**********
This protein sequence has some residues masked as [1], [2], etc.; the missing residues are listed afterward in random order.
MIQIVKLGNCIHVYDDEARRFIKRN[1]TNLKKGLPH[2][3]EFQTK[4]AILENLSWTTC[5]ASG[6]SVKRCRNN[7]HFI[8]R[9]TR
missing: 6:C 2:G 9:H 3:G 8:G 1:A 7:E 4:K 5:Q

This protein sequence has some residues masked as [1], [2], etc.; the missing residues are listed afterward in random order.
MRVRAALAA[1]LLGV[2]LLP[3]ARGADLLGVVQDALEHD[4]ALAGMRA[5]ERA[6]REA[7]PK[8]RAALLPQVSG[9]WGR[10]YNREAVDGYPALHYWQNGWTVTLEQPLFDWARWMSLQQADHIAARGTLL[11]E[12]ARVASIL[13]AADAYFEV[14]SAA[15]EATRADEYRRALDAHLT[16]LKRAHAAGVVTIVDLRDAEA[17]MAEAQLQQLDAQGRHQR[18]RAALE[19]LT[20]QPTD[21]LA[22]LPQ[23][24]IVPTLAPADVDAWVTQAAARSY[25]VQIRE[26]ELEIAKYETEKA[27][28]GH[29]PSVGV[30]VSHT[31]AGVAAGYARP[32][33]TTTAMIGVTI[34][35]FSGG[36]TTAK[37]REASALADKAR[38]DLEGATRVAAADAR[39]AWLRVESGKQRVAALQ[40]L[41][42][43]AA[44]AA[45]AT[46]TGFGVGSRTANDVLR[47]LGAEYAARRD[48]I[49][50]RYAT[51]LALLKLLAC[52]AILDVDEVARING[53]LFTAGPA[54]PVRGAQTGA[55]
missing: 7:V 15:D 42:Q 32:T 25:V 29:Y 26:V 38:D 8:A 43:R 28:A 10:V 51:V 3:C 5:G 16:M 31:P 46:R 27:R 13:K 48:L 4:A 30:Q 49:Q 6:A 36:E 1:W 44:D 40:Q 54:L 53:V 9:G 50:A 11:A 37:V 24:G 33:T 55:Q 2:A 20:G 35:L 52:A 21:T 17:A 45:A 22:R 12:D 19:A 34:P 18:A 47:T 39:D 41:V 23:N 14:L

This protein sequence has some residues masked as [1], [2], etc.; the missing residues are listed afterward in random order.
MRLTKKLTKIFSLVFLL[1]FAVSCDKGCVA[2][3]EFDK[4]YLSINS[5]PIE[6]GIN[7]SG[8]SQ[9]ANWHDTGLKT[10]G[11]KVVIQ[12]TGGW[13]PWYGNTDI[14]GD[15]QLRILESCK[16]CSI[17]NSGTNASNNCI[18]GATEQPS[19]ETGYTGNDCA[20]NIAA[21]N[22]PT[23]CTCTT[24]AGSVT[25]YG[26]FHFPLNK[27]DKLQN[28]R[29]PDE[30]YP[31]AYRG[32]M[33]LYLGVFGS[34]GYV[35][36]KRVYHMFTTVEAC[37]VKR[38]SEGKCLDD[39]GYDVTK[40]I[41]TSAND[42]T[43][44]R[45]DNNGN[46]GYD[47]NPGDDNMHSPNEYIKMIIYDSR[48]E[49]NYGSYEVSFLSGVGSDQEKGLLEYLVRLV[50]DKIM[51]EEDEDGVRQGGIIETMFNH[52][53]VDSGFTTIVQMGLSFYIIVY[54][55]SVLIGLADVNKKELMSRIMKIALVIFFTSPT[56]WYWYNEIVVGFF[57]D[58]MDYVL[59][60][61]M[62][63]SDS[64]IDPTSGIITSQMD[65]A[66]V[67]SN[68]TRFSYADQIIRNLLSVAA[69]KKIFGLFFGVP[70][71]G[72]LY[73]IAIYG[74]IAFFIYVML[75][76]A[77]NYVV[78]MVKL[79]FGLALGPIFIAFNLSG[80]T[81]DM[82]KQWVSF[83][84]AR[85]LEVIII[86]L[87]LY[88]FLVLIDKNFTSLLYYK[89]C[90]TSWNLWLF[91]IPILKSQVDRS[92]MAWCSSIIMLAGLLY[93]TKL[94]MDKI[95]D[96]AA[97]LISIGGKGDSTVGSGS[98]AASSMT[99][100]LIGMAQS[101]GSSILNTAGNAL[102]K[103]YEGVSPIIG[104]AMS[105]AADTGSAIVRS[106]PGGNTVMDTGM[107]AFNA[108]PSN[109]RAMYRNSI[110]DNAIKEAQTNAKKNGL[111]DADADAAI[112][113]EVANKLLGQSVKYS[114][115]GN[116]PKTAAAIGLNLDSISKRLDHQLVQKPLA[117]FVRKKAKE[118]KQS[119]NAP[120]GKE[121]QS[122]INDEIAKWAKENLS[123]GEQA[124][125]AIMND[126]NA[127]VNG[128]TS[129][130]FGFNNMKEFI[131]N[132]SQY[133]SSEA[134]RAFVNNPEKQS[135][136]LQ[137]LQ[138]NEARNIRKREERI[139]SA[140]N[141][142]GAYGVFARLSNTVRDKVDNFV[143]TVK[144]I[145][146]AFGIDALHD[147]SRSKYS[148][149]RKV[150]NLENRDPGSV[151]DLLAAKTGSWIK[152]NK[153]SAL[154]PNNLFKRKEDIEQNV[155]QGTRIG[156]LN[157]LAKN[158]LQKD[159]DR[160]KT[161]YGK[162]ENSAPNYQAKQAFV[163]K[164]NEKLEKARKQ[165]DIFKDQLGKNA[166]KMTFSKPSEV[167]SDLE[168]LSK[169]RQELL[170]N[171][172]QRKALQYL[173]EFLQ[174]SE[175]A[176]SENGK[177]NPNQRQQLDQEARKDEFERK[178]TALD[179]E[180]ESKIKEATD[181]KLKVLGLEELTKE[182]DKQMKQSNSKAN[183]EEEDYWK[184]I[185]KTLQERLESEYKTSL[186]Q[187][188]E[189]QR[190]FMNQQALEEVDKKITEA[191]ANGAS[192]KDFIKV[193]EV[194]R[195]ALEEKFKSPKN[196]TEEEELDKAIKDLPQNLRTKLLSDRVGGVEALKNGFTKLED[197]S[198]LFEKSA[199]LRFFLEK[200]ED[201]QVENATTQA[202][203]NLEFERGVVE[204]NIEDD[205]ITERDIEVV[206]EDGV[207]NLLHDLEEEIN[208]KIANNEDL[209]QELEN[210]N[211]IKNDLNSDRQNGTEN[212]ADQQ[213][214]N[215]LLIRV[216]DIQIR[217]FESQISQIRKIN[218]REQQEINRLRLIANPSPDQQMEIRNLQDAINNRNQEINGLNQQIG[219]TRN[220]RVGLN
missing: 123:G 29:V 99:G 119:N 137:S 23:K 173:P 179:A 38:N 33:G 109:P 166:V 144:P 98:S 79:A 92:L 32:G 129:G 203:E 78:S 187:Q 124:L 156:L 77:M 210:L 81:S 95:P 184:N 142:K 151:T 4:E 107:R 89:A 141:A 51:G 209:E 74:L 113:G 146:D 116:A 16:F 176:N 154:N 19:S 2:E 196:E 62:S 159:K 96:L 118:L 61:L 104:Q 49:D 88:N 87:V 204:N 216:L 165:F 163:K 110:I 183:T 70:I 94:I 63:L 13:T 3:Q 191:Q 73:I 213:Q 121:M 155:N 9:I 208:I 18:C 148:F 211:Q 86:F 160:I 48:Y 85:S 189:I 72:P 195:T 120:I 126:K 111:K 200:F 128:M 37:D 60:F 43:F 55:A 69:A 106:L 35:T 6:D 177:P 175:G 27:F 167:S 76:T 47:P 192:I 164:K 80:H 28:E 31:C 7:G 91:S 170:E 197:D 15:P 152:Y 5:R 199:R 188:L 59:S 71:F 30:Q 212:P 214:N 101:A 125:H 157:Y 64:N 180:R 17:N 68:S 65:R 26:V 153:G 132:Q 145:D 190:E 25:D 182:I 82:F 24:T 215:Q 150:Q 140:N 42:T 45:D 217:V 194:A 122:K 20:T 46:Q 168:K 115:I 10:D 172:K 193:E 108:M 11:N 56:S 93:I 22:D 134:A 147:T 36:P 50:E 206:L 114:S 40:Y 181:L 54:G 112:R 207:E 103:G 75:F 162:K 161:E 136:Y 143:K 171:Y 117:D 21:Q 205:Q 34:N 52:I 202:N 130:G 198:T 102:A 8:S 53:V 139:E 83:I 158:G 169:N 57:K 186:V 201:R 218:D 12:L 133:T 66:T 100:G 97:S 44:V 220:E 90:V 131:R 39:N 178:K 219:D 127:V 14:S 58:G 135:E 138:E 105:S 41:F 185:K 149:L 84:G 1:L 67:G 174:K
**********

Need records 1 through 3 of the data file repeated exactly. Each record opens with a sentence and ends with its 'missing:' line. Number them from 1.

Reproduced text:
This protein sequence has some residues masked as [1], [2], etc.; the missing residues are listed afterward in random order.
MIQIVKLGNCIHVYDDEARRFIKRN[1]TNLKKGLPH[2][3]EFQTK[4]AILENLSWTTC[5]ASG[6]SVKRCRNN[7]HFI[8]R[9]TR
missing: 6:C 2:G 9:H 3:G 8:G 1:A 7:E 4:K 5:Q

This protein sequence has some residues masked as [1], [2], etc.; the missing residues are listed afterward in random order.
MRVRAALAA[1]LLGV[2]LLP[3]ARGADLLGVVQDALEHD[4]ALAGMRA[5]ERA[6]REA[7]PK[8]RAALLPQVSG[9]WGR[10]YNREAVDGYPALHYWQNGWTVTLEQPLFDWARWMSLQQADHIAARGTLL[11]E[12]ARVASIL[13]AADAYFEV[14]SAA[15]EATRADEYRRALDAHLT[16]LKRAHAAGVVTIVDLRDAEA[17]MAEAQLQQLDAQGRHQR[18]RAALE[19]LT[20]QPTD[21]LA[22]LPQ[23][24]IVPTLAPADVDAWVTQAAARSY[25]VQIRE[26]ELEIAKYETEKA[27][28]GH[29]PSVGV[30]VSHT[31]AGVAAGYARP[32][33]TTTAMIGVTI[34][35]FSGG[36]TTAK[37]REASALADKAR[38]DLEGATRVAAADAR[39]AWLRVESGKQRVAALQ[40]L[41][42][43]AA[44]AA[45]AT[46]TGFGVGSRTANDVLR[47]LGAEYAARRD[48]I[49][50]RYAT[51]LALLKLLAC[52]AILDVDEVARING[53]LFTAGPA[54]PVRGAQTGA[55]
missing: 7:V 15:D 42:Q 32:T 25:V 29:Y 26:V 38:D 8:A 43:R 28:A 10:V 51:V 3:C 5:G 16:M 31:P 46:R 27:R 13:K 48:L 4:A 30:Q 49:Q 6:A 36:E 1:W 44:D 40:Q 54:L 53:V 9:G 50:A 11:A 37:V 24:G 33:T 55:Q 2:A 20:G 35:L 52:A 21:T 17:A 45:A 22:R 12:D 19:A 34:P 18:A 47:T 39:D 41:V 23:N 14:L

This protein sequence has some residues masked as [1], [2], etc.; the missing residues are listed afterward in random order.
MRLTKKLTKIFSLVFLL[1]FAVSCDKGCVA[2][3]EFDK[4]YLSINS[5]PIE[6]GIN[7]SG[8]SQ[9]ANWHDTGLKT[10]G[11]KVVIQ[12]TGGW[13]PWYGNTDI[14]GD[15]QLRILESCK[16]CSI[17]NSGTNASNNCI[18]GATEQPS[19]ETGYTGNDCA[20]NIAA[21]N[22]PT[23]CTCTT[24]AGSVT[25]YG[26]FHFPLNK[27]DKLQN[28]R[29]PDE[30]YP[31]AYRG[32]M[33]LYLGVFGS[34]GYV[35][36]KRVYHMFTTVEAC[37]VKR[38]SEGKCLDD[39]GYDVTK[40]I[41]TSAND[42]T[43][44]R[45]DNNGN[46]GYD[47]NPGDDNMHSPNEYIKMIIYDSR[48]E[49]NYGSYEVSFLSGVGSDQEKGLLEYLVRLV[50]DKIM[51]EEDEDGVRQGGIIETMFNH[52][53]VDSGFTTIVQMGLSFYIIVY[54][55]SVLIGLADVNKKELMSRIMKIALVIFFTSPT[56]WYWYNEIVVGFF[57]D[58]MDYVL[59][60][61]M[62][63]SDS[64]IDPTSGIITSQMD[65]A[66]V[67]SN[68]TRFSYADQIIRNLLSVAA[69]KKIFGLFFGVP[70][71]G[72]LY[73]IAIYG[74]IAFFIYVML[75][76]A[77]NYVV[78]MVKL[79]FGLALGPIFIAFNLSG[80]T[81]DM[82]KQWVSF[83][84]AR[85]LEVIII[86]L[87]LY[88]FLVLIDKNFTSLLYYK[89]C[90]TSWNLWLF[91]IPILKSQVDRS[92]MAWCSSIIMLAGLLY[93]TKL[94]MDKI[95]D[96]AA[97]LISIGGKGDSTVGSGS[98]AASSMT[99][100]LIGMAQS[101]GSSILNTAGNAL[102]K[103]YEGVSPIIG[104]AMS[105]AADTGSAIVRS[106]PGGNTVMDTGM[107]AFNA[108]PSN[109]RAMYRNSI[110]DNAIKEAQTNAKKNGL[111]DADADAAI[112][113]EVANKLLGQSVKYS[114][115]GN[116]PKTAAAIGLNLDSISKRLDHQLVQKPLA[117]FVRKKAKE[118]KQS[119]NAP[120]GKE[121]QS[122]INDEIAKWAKENLS[123]GEQA[124][125]AIMND[126]NA[127]VNG[128]TS[129][130]FGFNNMKEFI[131]N[132]SQY[133]SSEA[134]RAFVNNPEKQS[135][136]LQ[137]LQ[138]NEARNIRKREERI[139]SA[140]N[141][142]GAYGVFARLSNTVRDKVDNFV[143]TVK[144]I[145][146]AFGIDALHD[147]SRSKYS[148][149]RKV[150]NLENRDPGSV[151]DLLAAKTGSWIK[152]NK[153]SAL[154]PNNLFKRKEDIEQNV[155]QGTRIG[156]LN[157]LAKN[158]LQKD[159]DR[160]KT[161]YGK[162]ENSAPNYQAKQAFV[163]K[164]NEKLEKARKQ[165]DIFKDQLGKNA[166]KMTFSKPSEV[167]SDLE[168]LSK[169]RQELL[170]N[171][172]QRKALQYL[173]EFLQ[174]SE[175]A[176]SENGK[177]NPNQRQQLDQEARKDEFERK[178]TALD[179]E[180]ESKIKEATD[181]KLKVLGLEELTKE[182]DKQMKQSNSKAN[183]EEEDYWK[184]I[185]KTLQERLESEYKTSL[186]Q[187][188]E[189]QR[190]FMNQQALEEVDKKITEA[191]ANGAS[192]KDFIKV[193]EV[194]R[195]ALEEKFKSPKN[196]TEEEELDKAIKDLPQNLRTKLLSDRVGGVEALKNGFTKLED[197]S[198]LFEKSA[199]LRFFLEK[200]ED[201]QVENATTQA[202][203]NLEFERGVVE[204]NIEDD[205]ITERDIEVV[206]EDGV[207]NLLHDLEEEIN[208]KIANNEDL[209]QELEN[210]N[211]IKNDLNSDRQNGTEN[212]ADQQ[213][214]N[215]LLIRV[216]DIQIR[217]FESQISQIRKIN[218]REQQEINRLRLIANPSPDQQMEIRNLQDAINNRNQEINGLNQQIG[219]TRN[220]RVGLN
missing: 123:G 29:V 99:G 119:N 137:S 23:K 173:P 179:A 38:N 33:G 109:P 166:V 144:P 98:S 79:A 92:L 32:G 129:G 203:E 78:S 187:Q 124:L 156:L 77:M 210:L 81:S 95:P 184:N 142:K 151:T 4:E 107:R 89:A 141:A 51:G 209:E 74:L 113:G 146:D 116:A 16:F 176:N 154:N 19:S 2:E 196:E 62:S 159:K 96:L 118:L 61:L 104:Q 49:D 88:N 87:V 204:N 216:L 165:F 163:K 110:I 183:T 70:I 94:I 63:L 13:T 3:Q 191:Q 73:I 213:Q 121:M 155:N 9:I 208:I 18:C 148:F 211:Q 86:F 160:I 48:Y 85:S 189:I 72:P 195:T 120:I 126:K 111:K 200:F 128:M 37:D 60:F 43:F 55:A 69:A 106:L 35:T 6:D 177:P 175:G 27:F 167:S 76:T 47:P 192:I 164:K 80:H 28:E 31:C 7:G 91:S 170:E 197:D 15:P 152:Y 5:R 199:R 188:L 59:S 71:F 30:Q 212:P 214:N 101:A 125:H 157:Y 64:N 180:R 17:N 68:S 65:R 26:V 153:G 132:Q 145:D 190:E 25:D 182:I 82:F 24:T 215:Q 150:Q 140:N 42:T 45:D 217:V 194:A 122:K 20:T 46:Q 168:K 115:I 10:D 172:K 193:E 108:M 11:N 56:S 93:I 22:D 134:A 147:T 36:P 50:E 206:L 114:S 40:Y 181:L 54:G 112:R 207:E 103:G 75:F 162:K 161:E 136:Y 143:K 171:Y 117:D 21:Q 205:Q 34:N 52:I 202:N 130:G 198:T 102:A 8:S 53:V 139:E 83:I 158:G 169:N 57:K 186:V 201:R 218:D 12:L 133:T 66:T 100:G 97:S 44:V 220:E 90:V 131:R 39:N 178:K 219:D 127:V 14:S 58:G 135:E 138:E 105:S 41:F 185:K 149:L 84:G 1:L 67:G 174:K